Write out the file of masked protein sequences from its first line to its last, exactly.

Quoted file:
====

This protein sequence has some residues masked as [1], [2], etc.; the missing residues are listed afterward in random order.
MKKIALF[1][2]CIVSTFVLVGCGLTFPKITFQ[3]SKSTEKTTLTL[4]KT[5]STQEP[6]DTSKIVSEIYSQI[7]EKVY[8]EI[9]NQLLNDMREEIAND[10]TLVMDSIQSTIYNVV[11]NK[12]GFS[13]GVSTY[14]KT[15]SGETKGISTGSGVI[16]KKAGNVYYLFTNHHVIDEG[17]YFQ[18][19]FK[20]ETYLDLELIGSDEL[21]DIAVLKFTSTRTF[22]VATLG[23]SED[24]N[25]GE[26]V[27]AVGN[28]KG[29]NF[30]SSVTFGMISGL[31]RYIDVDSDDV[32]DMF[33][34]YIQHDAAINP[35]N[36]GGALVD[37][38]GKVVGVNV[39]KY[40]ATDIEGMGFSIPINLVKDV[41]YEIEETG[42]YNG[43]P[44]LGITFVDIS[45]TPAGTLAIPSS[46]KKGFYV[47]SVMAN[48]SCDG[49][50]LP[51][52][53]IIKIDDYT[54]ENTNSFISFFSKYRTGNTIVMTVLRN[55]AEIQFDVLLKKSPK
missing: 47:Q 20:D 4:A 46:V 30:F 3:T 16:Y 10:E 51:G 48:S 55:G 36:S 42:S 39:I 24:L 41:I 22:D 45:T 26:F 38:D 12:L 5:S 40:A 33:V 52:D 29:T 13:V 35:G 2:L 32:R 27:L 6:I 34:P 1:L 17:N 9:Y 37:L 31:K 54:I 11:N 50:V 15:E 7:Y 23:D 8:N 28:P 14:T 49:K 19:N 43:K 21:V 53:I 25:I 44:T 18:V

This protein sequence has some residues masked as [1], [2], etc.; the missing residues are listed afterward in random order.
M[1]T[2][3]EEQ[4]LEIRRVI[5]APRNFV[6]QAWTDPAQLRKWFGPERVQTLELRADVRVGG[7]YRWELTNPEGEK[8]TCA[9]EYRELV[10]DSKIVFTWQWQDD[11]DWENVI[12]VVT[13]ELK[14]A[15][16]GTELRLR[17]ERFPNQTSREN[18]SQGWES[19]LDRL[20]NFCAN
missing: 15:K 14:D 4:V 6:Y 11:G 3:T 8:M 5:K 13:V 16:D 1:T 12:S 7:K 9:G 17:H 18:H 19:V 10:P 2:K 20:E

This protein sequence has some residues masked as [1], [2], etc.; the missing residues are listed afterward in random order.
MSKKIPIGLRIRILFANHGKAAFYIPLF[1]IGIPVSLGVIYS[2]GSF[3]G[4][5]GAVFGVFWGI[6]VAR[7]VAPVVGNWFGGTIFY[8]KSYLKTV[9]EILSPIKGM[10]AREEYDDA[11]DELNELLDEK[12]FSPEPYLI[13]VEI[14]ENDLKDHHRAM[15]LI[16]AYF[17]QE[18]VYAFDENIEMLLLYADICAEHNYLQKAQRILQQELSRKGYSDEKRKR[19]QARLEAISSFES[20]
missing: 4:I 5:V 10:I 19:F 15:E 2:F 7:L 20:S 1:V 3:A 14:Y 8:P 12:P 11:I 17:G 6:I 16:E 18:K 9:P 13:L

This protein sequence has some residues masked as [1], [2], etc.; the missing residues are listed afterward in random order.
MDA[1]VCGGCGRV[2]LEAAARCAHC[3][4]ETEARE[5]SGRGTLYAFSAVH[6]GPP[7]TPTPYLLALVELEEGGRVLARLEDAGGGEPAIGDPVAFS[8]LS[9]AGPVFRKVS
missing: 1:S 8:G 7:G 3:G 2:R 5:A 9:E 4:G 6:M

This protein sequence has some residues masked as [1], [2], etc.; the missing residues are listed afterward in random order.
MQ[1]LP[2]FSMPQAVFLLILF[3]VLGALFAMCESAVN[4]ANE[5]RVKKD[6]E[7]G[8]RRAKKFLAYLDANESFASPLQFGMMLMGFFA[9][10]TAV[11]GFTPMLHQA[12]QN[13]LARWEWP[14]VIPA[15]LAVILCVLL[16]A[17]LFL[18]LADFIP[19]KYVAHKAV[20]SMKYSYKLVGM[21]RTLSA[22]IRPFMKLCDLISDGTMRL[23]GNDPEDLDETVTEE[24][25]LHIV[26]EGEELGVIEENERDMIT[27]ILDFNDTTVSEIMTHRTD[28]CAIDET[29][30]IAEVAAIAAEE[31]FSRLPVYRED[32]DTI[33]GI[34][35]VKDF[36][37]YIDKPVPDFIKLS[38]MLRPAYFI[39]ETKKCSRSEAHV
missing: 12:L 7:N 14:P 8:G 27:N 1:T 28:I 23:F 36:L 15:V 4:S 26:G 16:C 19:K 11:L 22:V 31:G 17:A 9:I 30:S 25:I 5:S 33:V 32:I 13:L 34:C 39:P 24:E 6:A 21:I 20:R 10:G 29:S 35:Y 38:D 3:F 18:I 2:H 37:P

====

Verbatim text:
This protein sequence has some residues masked as [1], [2], etc.; the missing residues are listed afterward in random order.
MKKIALF[1][2]CIVSTFVLVGCGLTFPKITFQ[3]SKSTEKTTLTL[4]KT[5]STQEP[6]DTSKIVSEIYSQI[7]EKVY[8]EI[9]NQLLNDMREEIAND[10]TLVMDSIQSTIYNVV[11]NK[12]GFS[13]GVSTY[14]KT[15]SGETKGISTGSGVI[16]KKAGNVYYLFTNHHVIDEG[17]YFQ[18][19]FK[20]ETYLDLELIGSDEL[21]DIAVLKFTSTRTF[22]VATLG[23]SED[24]N[25]GE[26]V[27]AVGN[28]KG[29]NF[30]SSVTFGMISGL[31]RYIDVDSDDV[32]DMF[33][34]YIQHDAAINP[35]N[36]GGALVD[37][38]GKVVGVNV[39]KY[40]ATDIEGMGFSIPINLVKDV[41]YEIEETG[42]YNG[43]P[44]LGITFVDIS[45]TPAGTLAIPSS[46]KKGFYV[47]SVMAN[48]SCDG[49][50]LP[51][52][53]IIKIDDYT[54]ENTNSFISFFSKYRTGNTIVMTVLRN[55]AEIQFDVLLKKSPK
missing: 47:Q 20:D 4:A 46:V 30:F 3:T 16:Y 10:E 51:G 48:S 55:G 36:S 42:S 39:I 24:L 41:I 22:D 45:T 26:F 38:D 12:L 5:S 40:A 33:V 52:D 29:T 13:V 35:G 2:L 32:R 27:L 6:I 34:P 1:L 17:N 9:Y 37:L 31:K 54:I 11:N 50:V 15:E 7:Y 23:D 8:N 28:P 14:T 49:K 19:N 43:K 21:V 53:I 25:I 44:T 18:V

This protein sequence has some residues masked as [1], [2], etc.; the missing residues are listed afterward in random order.
M[1]T[2][3]EEQ[4]LEIRRVI[5]APRNFV[6]QAWTDPAQLRKWFGPERVQTLELRADVRVGG[7]YRWELTNPEGEK[8]TCA[9]EYRELV[10]DSKIVFTWQWQDD[11]DWENVI[12]VVT[13]ELK[14]A[15][16]GTELRLR[17]ERFPNQTSREN[18]SQGWES[19]LDRL[20]NFCAN
missing: 15:K 14:D 4:V 6:Y 11:G 3:T 8:M 5:K 13:V 16:D 1:T 12:S 7:K 9:G 17:H 18:H 19:V 10:P 2:K 20:E

This protein sequence has some residues masked as [1], [2], etc.; the missing residues are listed afterward in random order.
MSKKIPIGLRIRILFANHGKAAFYIPLF[1]IGIPVSLGVIYS[2]GSF[3]G[4][5]GAVFGVFWGI[6]VAR[7]VAPVVGNWFGGTIFY[8]KSYLKTV[9]EILSPIKGM[10]AREEYDDA[11]DELNELLDEK[12]FSPEPYLI[13]VEI[14]ENDLKDHHRAM[15]LI[16]AYF[17]QE[18]VYAFDENIEMLLLYADICAEHNYLQKAQRILQQELSRKGYSDEKRKR[19]QARLEAISSFES[20]
missing: 4:I 5:V 10:I 19:F 15:E 2:F 7:L 20:S 1:V 3:A 14:Y 8:P 12:P 11:I 17:G 6:I 16:E 18:K 9:P 13:L

This protein sequence has some residues masked as [1], [2], etc.; the missing residues are listed afterward in random order.
MDA[1]VCGGCGRV[2]LEAAARCAHC[3][4]ETEARE[5]SGRGTLYAFSAVH[6]GPP[7]TPTPYLLALVELEEGGRVLARLEDAGGGEPAIGDPVAFS[8]LS[9]AGPVFRKVS
missing: 1:S 8:G 7:G 3:G 2:R 5:A 9:E 4:G 6:M

This protein sequence has some residues masked as [1], [2], etc.; the missing residues are listed afterward in random order.
MQ[1]LP[2]FSMPQAVFLLILF[3]VLGALFAMCESAVN[4]ANE[5]RVKKD[6]E[7]G[8]RRAKKFLAYLDANESFASPLQFGMMLMGFFA[9][10]TAV[11]GFTPMLHQA[12]QN[13]LARWEWP[14]VIPA[15]LAVILCVLL[16]A[17]LFL[18]LADFIP[19]KYVAHKAV[20]SMKYSYKLVGM[21]RTLSA[22]IRPFMKLCDLISDGTMRL[23]GNDPEDLDETVTEE[24][25]LHIV[26]EGEELGVIEENERDMIT[27]ILDFNDTTVSEIMTHRTD[28]CAIDET[29][30]IAEVAAIAAEE[31]FSRLPVYRED[32]DTI[33]GI[34][35]VKDF[36][37]YIDKPVPDFIKLS[38]MLRPAYFI[39]ETKKCSRSEAHV
missing: 12:L 7:N 14:P 8:G 27:N 1:T 28:I 23:F 36:L 15:V 4:S 26:G 16:C 19:K 11:L 22:V 31:G 17:A 9:I 30:S 25:I 5:S 33:V 32:I 13:L 34:C 39:P 24:E 6:A 21:I 20:R 10:G 29:S 35:Y 38:D 3:F 18:I 2:H 37:P